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Indoor Air Pollutants in Homes and Child-Care Centers May Put Children at Risk: Unsafe Levels of Radon, Lead, and Mold Present in Some Low-Income Households and Child-Care Facilities Threaten the Health of Children
IN AREAS PRONE TO HIGH radon levels, homes occupied by limited-resource households have significantly higher levels of radon than those occupied by higher-income households, and some child-care centers have unsafe levels of radon, lead, and mold,...
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Neighborhood Dynamics and Educational Attainment: Education Can Help Youth Break out of the Cycle of Poverty. but First They Must Break Free of Any Negative Influences of the Neighborhoods in Which They Live. A Lot Depends on the Expectations Their Communities Have for Them
With more than 2 million youth living below the poverty line, it is imperative to figure out how to make a positive difference in the lives of young people. One thing is becoming apparent: the kind of neighborhood children grow up in has an important...
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Nutritionists Attribute Postpartum Weight Loss to Daily Exercise and Positive Attitude: Intention and Confidence, Researchers Say, Are the Strongest Predictors as to Whether Women Will Exercise Frequently and Lose Weight after Giving Birth
MOTHERS WHO EXERCISE DAILY a year after the birth of their first child are, on average, 12 pounds lighter than overweight mothers who rarely work out, reports a new study by researchers in the Division of Nutritional Sciences. What sets the exercisers...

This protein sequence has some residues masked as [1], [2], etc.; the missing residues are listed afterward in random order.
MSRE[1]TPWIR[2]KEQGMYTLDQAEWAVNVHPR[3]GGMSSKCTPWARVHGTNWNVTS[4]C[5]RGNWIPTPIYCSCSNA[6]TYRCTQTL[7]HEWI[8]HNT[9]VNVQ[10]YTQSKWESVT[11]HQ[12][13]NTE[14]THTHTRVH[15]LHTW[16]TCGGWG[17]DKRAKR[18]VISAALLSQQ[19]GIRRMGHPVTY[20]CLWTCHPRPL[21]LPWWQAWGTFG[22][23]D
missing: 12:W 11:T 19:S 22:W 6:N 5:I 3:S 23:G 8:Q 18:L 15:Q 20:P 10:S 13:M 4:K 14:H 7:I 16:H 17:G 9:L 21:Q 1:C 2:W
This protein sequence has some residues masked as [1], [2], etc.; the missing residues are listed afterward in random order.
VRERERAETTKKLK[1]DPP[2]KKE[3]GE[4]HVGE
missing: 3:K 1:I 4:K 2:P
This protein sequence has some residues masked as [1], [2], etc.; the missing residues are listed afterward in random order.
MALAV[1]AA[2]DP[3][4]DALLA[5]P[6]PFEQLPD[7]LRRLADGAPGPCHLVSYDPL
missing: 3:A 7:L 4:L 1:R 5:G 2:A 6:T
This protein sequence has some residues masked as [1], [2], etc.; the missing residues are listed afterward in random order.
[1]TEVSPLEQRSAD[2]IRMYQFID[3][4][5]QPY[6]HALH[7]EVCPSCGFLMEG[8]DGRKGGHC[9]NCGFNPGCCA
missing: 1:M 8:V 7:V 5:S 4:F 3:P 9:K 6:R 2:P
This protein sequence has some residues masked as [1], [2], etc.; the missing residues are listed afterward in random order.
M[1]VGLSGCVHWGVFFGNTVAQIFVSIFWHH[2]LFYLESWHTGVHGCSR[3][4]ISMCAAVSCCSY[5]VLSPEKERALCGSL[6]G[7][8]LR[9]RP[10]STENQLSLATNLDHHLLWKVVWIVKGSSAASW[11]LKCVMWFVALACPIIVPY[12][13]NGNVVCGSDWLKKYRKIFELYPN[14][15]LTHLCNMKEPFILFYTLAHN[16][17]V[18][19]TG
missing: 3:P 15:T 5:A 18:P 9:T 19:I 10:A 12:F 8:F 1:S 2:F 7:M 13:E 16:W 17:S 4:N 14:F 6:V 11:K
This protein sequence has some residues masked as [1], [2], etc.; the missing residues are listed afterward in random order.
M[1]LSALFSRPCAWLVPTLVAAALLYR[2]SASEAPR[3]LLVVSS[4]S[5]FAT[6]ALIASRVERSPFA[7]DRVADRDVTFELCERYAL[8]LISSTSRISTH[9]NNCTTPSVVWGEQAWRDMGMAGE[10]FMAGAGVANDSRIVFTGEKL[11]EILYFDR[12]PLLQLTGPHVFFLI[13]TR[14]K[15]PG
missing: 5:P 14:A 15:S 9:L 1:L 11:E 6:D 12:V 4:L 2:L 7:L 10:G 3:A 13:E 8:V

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The Template of Our Lives: Times Have Changed, and Many of the Assumptions, Policies, and Practices That Underlie Our Society Run Counter to How Americans Want to Live Their Lives. Baby Boomers Now Approaching the Last Third of Their Lives May Want to Leave Their Jobs but Not Necessarily Retire from Work. Will They Find Productive Roles to Serve?
The day after Karen Hughes, President Bush's most intimate political adviser, went public with her resignation. Phyllis Moen received a call from a major newspaper. But Moen's comments never appeared in the paper because, she says, she didn't say...
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Tipping the Social Scales: Body Weight in Dating and Marriage
In our culture, body weight has shifted from a private, personal concern to a public, Social Issue. Nutritional sociologist Jeffery Sobal is examining how attitudes about body Weight, and body Weight itself, change throughout the life course, particularly...
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When You're 65: Medicare Managed Care Is an Attractive Option for Elderly and Disabled Americans, but It May Not Survive without Reform. Policy Analyst John Cawley Proposes a Way to Make It Work More Efficiently and Fairly
Ben Franklin recognized that an ounce of prevention is worth a pound of cure long before health maintenance organizations (HMOs) were created with roughly the same principle in mind. HMOs have been around only 25 years, but it has been a tumultuous...